View this post on Instagram

🚨 # gatmembersales🚨 Sources of Pop Art lV by Sir Peter Blake. This lovely screen print is available from member dealer Lougher Contemporary on the Global Art Traders website. Please click the link in our bio for more information in regards to edition, medium, price etc. @loughercontemporary Widely regarded as the godfather of British Pop art and the Young British Artists movement, Peter Blake creates paintings, collages, and prints that blend modernity and nostalgia. Though best known for designing the album cover for the Beatles ’Sgt. Pepper’s Lonely Hearts Club Band, he considers painting to be central to his oeuvre. He remains one of the very few artists who have achieved both genuine popularity and critical appreciation. Sources of Pop Art are extraordinary and very rare prints depicting many iconic pop art features including the stars and stripes, mickey mouse, coca cola and the target it also features Sir Peter Blake classic, trade mark 1960's icons #SirPeterBlake #PeterBlake #LimitedEditionPoster #BritishArtist #BritishPainter #TurnerPrize #YBA #ContemporaryArt #ArtDealer #ArtCollector #BuyArt #SellArt #FineArt #FineArtPrints #InstaArt #ArtLovers #LoveArt #LuxuryArt #ArtandDesign #ArtGram #ArtNews #ArtDaily #InteriorDesign #InterourArtes #Hotel #ArtheYArtes #Hotel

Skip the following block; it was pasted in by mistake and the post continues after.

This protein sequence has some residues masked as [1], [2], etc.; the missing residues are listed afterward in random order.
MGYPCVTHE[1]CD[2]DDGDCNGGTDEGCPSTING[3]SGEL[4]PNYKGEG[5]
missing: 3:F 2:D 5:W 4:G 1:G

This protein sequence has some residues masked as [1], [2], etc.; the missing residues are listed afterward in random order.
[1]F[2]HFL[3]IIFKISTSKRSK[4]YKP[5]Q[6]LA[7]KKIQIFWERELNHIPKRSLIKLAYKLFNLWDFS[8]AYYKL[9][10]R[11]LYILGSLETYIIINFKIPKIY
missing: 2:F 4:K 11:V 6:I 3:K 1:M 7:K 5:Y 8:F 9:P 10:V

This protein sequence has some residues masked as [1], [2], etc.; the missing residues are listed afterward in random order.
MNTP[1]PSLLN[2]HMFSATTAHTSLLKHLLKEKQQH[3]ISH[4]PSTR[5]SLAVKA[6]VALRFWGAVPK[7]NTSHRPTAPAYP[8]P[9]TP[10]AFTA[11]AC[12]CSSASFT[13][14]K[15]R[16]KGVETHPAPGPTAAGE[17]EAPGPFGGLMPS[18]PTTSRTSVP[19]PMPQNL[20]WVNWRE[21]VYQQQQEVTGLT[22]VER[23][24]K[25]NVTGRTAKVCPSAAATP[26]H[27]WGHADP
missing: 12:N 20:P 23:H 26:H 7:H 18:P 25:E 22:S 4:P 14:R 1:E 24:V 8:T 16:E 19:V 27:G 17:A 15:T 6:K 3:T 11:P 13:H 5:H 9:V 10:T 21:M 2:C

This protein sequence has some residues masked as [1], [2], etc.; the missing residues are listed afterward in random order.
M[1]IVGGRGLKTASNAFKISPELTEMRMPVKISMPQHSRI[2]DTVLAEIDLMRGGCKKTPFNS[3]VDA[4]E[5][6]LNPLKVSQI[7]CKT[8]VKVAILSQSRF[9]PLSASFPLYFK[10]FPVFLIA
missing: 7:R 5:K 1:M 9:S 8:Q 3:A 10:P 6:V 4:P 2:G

A post shared by @ globalarttraders on

8. David Hockney (1937 - present)

David Hockney, one of the most influential artists in the world, has left a deep mark on the arts and is most closely associated with the Pop Art movement. His work can usually be recognized by a swimming pool, but he also loved painting people and the occasional landscape. The picture Portrait of an Artist (Pool with Two Figures) (1972) sold for $ 90 million, making it the most expensive painting by a living artist to ever be auctioned. At Tate Modern, you can A bigger splash (1967) and My parents (1977).